Opinionista Haji Mohamed Dawjee 20 June 2021

Life is too serious to be taken seriously – let’s go back to the way we were

Life is actually quite simple, in that if you forget to have fun in the present, your future becomes complicated and rather hopeless.

Haji Mohamed Dawjee

Haji Mohamed Dawjee is a South African columnist, disruptor of the peace and the author of Sorry, Not Sorry: Experiences of a Brown Woman in a White South Africa. Follow her on Twitter and Instagram: @sage_of_absurd

First published in the Daily Maverick 168 weekly newspaper.

The other day we watched The Way We Were, that old classic starring Robert Redford and Barbra Streisand. My wife is generally not a fan of old movies but her pop-culture historical archive is severely lacking so when she is indebted to me or owes me a favour I take advantage and make her watch all the films the little gay man inside me desires.

Old movies are not too complicated, they’re filled with the unfiltered filter of soft and pixelated lighting and everything has that golden hue.

Perfect for falling asleep to. If you rewatch them over and over again, you can doze off with the peace and contentment of knowing exactly what happens at the end.

The music of films of yore is also great.

One can never go wrong with the styling of a Henry Mancini composition and the soothing but subdued diva timbre of Streisand, in this case, singing the theme song, The Way We Were.

If you don’t know who Mancini is, let me draw your attention to Moon River, from the movie Breakfast at Tiffany’s, starring Audrey Hepburn. If you haven’t seen this classic I recommend you do.

Failing the recognition of that ditty, let me fill your head with the earworm that is the Pink Panther theme.

But I digress. This is about The Way We Were and the way we were.

My wife and I have a lot in common but we don’t share a love for rewatching films.

She feels life is too short to read a book you have already read or watch a film you have already watched. I feel the opposite is true. Life is too short not to revisit the things that mean something, when you can.

To enjoy the joys you’re guaranteed to enjoy. More than that, I always find some new secret in the same sentence or some new meaning in the same black-and-white or saturated frame of something I have read or seen before.

And in the case of my recent revisit to The Way We Were, it was one quote that stood out: “Life is too serious to be taken seriously.” This is a quote that resonated with me in a way it never had before.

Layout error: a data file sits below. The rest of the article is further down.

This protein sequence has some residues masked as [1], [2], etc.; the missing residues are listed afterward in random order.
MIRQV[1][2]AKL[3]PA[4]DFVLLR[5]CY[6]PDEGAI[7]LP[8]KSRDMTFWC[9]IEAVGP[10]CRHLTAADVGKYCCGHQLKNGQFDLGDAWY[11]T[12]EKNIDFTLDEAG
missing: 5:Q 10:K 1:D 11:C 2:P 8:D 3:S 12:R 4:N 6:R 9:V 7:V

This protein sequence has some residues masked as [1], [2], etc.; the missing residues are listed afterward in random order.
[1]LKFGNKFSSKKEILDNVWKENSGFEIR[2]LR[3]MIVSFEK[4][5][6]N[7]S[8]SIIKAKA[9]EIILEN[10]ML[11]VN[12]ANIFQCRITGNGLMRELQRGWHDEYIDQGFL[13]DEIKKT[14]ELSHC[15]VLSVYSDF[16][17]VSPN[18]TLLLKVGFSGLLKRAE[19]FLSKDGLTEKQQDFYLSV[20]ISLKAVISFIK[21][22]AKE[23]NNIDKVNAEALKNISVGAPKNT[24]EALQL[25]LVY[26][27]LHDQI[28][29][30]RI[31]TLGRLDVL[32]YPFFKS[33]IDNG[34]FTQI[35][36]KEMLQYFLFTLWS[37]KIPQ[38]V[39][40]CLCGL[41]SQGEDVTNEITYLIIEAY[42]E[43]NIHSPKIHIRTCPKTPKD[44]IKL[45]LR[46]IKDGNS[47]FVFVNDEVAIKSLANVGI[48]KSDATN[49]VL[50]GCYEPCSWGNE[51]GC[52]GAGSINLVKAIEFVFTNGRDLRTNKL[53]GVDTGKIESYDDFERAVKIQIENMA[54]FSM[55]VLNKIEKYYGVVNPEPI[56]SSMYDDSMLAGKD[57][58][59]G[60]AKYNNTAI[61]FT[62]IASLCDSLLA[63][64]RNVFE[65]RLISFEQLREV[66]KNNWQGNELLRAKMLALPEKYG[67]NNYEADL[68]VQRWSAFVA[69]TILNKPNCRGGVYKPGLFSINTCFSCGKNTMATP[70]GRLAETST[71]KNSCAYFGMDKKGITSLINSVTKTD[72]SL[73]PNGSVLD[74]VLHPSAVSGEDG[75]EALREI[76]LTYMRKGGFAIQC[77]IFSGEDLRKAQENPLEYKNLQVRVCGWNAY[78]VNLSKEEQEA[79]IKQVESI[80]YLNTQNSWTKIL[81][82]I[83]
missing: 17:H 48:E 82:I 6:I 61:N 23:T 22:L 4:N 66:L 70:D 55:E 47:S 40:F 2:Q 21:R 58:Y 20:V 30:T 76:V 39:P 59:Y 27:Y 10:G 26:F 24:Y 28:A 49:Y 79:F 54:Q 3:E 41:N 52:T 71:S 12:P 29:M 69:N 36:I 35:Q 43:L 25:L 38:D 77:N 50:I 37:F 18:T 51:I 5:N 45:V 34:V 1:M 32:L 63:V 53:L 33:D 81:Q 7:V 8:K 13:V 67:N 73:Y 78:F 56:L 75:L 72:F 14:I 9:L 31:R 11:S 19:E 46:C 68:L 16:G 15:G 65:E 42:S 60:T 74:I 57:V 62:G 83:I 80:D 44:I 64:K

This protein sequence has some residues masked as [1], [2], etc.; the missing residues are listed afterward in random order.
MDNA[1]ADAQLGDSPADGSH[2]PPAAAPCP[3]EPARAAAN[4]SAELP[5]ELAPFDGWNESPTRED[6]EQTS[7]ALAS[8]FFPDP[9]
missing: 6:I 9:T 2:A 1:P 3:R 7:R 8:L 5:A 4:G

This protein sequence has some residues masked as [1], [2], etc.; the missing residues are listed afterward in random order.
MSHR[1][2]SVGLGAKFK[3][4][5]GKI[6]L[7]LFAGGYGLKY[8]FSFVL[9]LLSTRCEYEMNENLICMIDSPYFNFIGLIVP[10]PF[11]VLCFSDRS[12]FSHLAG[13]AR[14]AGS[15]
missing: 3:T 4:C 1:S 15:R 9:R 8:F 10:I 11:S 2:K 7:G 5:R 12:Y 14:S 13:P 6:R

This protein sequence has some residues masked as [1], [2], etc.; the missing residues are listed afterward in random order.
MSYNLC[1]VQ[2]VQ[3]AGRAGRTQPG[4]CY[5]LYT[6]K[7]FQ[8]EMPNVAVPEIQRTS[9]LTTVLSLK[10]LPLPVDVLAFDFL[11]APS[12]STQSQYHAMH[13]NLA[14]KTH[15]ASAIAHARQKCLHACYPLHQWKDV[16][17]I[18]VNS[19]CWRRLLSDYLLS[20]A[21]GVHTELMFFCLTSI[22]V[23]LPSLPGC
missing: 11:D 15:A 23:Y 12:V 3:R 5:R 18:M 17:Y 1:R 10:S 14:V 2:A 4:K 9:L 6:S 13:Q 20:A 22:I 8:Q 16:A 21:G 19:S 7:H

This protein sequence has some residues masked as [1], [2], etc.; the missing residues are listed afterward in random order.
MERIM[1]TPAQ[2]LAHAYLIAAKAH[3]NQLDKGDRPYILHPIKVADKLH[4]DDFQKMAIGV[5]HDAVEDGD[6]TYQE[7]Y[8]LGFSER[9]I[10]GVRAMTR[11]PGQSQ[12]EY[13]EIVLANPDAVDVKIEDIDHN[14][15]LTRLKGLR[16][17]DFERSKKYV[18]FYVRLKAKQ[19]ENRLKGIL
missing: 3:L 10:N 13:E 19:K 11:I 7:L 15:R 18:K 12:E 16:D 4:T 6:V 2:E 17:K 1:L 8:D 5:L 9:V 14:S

The first few times I watched the movie, I kind of just threw it away. In the film, Redford’s character, Hubbell Gardiner, utters these words achingly to Katie Morosky (Strei-sand), with whom he has a relationship between the 1930s and 1950s.

Their relationship takes unlikely turns over the course of these decades; they move from acquaintances to lovers to friends to best friends. Respect is never lost but common ground is never found.

She is a passionate activist who hates jokes. In today’s terms, she would fall into the category of the most irritating of wokes. He is a textbook Wasp – in today’s terms, the most hated creature on Earth.

He is good-looking (not all Wasps are, but this is Redford, people), privileged and yet a man of substance, which is exactly what Morosky loves about him.

But ultimately their worlds collide when Morosky’s incessant seriousness steals the ease and fun out of life until it complicates their future to the point of separation. And it’s in this scene that I realised, life is actually quite simple, in that if you forget to have fun in the present, your future becomes complicated and rather hopeless.

In the theme song, Streisand sings: “Could it be that it was all so simple then? Or has life rewritten every line? If we had the chance to do it all again, tell me would we? Could we? Memories may be beautiful and yet, what’s too painful to remember, we simply choose to forget. So it’s the laughter, we will remember, whenever we remember, the way we were.”

Streisand’s questions are rhetorical, but my answers, I discovered, are simple. To all questions I say yes. And, most importantly, remember the laughter and every so often, let’s go back to the way we were and keep it simple and beautiful. DM168

This story first appeared in our weekly Daily Maverick 168 newspaper which is available for free to Pick n Pay Smart Shoppers at these Pick n Pay stores.

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  • Thank you. A lighter note in the highly strung reality we live in, yet power in the mesage. Such great actors with memorable lines. Redford also played Dennis Finch Hutton in Out of Africa.. My favourite movie. Such romance… Karin Blixen, played by Meryl Streep… the unforgettable after dinner story.. “There was a wandering Chinese named Cheng Huan living in Limehouse and a girl named Shirley….”is the opening provided by Dennis.. The response by Karin is a magic story.. Superb film making with actors at their best… Would one expect less from the best of the best. There were also a few serious messages. Redford” I don’t want to come to end of someone else’s life”. Scary when a script looks as if it was written from inside one’s own head. Their first flight in his biplane, “when did u learn to fly”.. “yesterday”… They fly over a remote wild Kenya… Blixen “a view from God’s window” such beauty and splendor. This is our Africa. To be protected and cherished for generations to come.

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